Mike and Lindsey have been going full steam ahead on their ‘House of Good Taste’ remodel, and today they share their secondary flooring material decision. The couple appreciates the many good suggestions readers offered and — after much deliberation — they have chosen polished concrete as the finish for all of the non-terazzo flooring in their home.
We want to first thank everyone for their input on our floor decisions. We were overwhelmed by the responses, and it truly shows that Retro Renovation is a real community with real enthusiasts. We hope we did not disappoint anybody with the direction we went…
Choosing the secondary floor to the terrazzo has been by far the hardest decision in this remodel. We explored many options and spent countless hours discussing, researching online and visiting flooring stores. During the process we created a list of considerations that really helped to narrow down our choices. The secondary flooring had to be:
- Appropriate for the style of the house
- Not visually compete with the terrazzo
- Large dog and toddler friendly
- Help minimize or eliminate the transition point from the terrazzo (about an 1/8″-1/4″)
- Budget friendly of $8-$10 sqft installed
- Work in every room where there isn’t original terrazzo flooring, meaning there would only be two types of flooring throughout the entire house
- Able to work with the other finishes we have planned. Sorry, can’t give those away yet! 🙂
We never really warmed up to the idea of tile, not exactly sure why. Probably because the complete back half of our current home is tile and we are a bit bored with it. There are also what seems like a million tile choices, making it a bit overwhelming.
Then hardwood quickly rose to the top of the list, however, we had differing opinions about using a wood floor… causing a few heated discussions in our household. Thankfully, we were able to narrow down our hardwood considerations to a natural maple in a 2.5″ wide plank, engineered glue down. For those unfamiliar with natural maple, it is usually the flooring choice for basketball courts. It has a mostly uniform light color with some small darker sections running through it. We weren’t completely sold on the wood, so we got a local store to let us borrow a box to lay down text to the terrazzo and stone walls so we could get the full visual effect.In the end, we decided wood was not quite the right choice for us. Which made us return to an idea we had in the back of our minds the whole time — polished concrete! It met every item on our list, except the one that never seems to fall in line, the annoying little thing called ‘the budget.’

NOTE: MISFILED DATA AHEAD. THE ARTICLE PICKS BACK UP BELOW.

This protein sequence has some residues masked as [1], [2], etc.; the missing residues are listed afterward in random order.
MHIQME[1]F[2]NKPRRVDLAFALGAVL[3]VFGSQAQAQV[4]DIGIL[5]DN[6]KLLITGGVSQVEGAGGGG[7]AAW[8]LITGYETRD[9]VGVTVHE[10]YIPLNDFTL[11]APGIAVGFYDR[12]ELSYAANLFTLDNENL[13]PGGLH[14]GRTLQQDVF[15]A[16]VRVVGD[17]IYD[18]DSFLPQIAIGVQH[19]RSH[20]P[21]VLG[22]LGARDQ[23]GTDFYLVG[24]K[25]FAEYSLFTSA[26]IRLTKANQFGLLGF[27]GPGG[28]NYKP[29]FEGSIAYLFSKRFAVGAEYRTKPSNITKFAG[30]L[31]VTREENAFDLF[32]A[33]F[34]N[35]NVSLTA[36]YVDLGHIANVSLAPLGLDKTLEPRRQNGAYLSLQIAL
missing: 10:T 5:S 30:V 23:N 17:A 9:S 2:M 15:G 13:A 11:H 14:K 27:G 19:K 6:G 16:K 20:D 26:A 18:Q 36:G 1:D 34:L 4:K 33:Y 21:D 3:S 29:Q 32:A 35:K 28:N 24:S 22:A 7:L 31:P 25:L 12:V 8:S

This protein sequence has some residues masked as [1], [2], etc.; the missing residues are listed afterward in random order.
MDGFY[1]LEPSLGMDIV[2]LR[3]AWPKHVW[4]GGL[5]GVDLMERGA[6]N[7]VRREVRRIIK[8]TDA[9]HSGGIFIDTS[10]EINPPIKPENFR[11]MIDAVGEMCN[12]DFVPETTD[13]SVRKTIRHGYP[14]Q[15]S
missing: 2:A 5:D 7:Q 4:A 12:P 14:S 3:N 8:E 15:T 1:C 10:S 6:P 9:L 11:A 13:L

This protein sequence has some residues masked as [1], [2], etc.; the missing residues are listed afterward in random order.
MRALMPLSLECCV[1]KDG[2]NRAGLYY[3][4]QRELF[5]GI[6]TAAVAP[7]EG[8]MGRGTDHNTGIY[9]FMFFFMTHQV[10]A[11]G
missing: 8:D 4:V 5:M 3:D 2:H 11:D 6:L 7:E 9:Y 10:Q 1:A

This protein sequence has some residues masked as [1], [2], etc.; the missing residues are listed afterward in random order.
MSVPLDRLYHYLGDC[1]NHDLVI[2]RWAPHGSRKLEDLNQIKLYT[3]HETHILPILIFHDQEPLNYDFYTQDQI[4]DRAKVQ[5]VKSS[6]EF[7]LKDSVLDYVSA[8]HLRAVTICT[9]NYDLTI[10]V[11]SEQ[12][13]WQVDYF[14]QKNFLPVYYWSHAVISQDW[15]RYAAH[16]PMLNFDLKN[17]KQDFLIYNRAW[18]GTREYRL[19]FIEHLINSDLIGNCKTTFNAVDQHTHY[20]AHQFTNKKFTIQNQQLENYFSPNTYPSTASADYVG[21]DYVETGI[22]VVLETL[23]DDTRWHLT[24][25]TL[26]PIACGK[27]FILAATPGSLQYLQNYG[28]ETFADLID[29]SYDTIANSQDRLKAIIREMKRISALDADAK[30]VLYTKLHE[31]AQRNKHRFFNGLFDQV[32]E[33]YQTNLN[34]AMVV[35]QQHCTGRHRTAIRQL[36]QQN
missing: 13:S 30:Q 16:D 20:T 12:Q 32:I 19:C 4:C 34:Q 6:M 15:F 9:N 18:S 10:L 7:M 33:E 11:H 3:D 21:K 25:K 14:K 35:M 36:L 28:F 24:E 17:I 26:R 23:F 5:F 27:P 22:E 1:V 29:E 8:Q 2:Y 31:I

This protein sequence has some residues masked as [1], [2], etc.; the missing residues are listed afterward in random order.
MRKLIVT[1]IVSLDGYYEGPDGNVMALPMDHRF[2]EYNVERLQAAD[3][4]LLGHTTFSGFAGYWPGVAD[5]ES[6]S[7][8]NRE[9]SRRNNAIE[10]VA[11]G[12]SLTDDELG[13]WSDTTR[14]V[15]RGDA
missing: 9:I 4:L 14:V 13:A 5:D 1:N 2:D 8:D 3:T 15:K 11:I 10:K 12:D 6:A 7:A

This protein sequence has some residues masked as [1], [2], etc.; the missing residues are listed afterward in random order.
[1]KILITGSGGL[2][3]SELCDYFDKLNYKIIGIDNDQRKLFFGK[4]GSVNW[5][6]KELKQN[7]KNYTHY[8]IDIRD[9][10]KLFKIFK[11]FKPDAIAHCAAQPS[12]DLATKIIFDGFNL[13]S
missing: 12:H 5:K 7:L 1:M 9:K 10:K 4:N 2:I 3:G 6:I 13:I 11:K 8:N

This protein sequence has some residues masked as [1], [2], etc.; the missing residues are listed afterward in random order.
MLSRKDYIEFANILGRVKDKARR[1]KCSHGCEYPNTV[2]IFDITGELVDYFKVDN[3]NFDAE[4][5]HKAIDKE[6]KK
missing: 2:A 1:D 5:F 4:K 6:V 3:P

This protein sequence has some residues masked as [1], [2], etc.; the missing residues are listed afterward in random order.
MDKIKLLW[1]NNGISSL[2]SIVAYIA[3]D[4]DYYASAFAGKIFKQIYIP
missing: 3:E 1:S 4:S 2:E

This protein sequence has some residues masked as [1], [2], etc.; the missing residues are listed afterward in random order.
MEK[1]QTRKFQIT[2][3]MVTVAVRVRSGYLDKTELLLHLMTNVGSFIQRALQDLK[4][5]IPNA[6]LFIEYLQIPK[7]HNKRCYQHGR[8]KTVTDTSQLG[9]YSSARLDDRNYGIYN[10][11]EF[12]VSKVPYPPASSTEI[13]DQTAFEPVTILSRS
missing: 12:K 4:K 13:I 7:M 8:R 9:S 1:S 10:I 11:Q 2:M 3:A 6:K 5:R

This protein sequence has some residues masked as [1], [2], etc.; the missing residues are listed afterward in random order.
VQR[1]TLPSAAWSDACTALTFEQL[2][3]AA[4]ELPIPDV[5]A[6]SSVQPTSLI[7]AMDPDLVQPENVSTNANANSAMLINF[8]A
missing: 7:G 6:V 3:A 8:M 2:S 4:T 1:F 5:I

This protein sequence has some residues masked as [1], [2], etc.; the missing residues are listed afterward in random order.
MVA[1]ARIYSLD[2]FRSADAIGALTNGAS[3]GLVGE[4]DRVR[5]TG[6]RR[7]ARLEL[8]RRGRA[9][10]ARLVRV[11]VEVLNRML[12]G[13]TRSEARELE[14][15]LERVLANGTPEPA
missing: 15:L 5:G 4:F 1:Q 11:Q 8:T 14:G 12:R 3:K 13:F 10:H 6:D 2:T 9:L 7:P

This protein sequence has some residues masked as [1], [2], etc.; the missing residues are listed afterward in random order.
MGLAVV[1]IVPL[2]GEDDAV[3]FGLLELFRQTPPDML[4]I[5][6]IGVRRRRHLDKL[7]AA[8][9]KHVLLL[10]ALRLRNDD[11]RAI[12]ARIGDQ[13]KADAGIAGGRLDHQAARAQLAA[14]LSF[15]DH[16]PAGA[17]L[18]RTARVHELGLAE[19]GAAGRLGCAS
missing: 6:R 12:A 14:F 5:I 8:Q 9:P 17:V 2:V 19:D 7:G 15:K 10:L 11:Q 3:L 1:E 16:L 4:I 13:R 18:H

We had already called a few different companies about the terrazzo restoration, and luckily during this search we discovered a well referenced company that can do both terrazzo restoration and concrete finishing. Greg with Pro Surface Solutions turned out to be exactly the specialist we needed to get the job done.
After several meetings with Greg, we decided we both wanted and needed to do a full concrete overlay as opposed to working with the existing slab. The hallway leading into the house had be overlaid because the removal of the saltillo tile had left surface completely unusable. The slabs in the rest of the rooms were in varying condition, but most has significant cracks and issues. The kitchen had been tiled at one point, and we were told the tile lines would show through unless we did an overlay. Lastly, doing a overlay could also give us 100% completely flush transitions form the terrazzo and uniform finish from room to room.
In our initial research on concrete, it seemed like a simple and cost effective solution. Even one that was a reasonable DIY project. But for what we were trying to accomplish, it was going to be a much more complex process — one best left to professionals. We wanted polished concrete not stained or epoxy coated, meaning that our surface is just diamond polished, treated concrete that results in an almost glass like feel and look.
Seeing the step-by-step transformation of the hallway really shows all the different steps it took to reach the finished look.
At this point, the polished concrete floors are not completely finished. They were taken to a certain level and then covered for the remainder of the construction. Right before moving in, the floors will be uncovered and the final treatment and polish will be applied.
Next up is the terrazzo restoration!
Mike and Lindsey, the polished concrete looks great so far. It will be nice to see it all done next to your refinished original terrazzo flooring. Kudos to you for doing your homework, considering several different options and in the end meeting all your criteria for secondary flooring — well except for the inevitability of going over budget. We can’t wait to see how everything comes together in the end.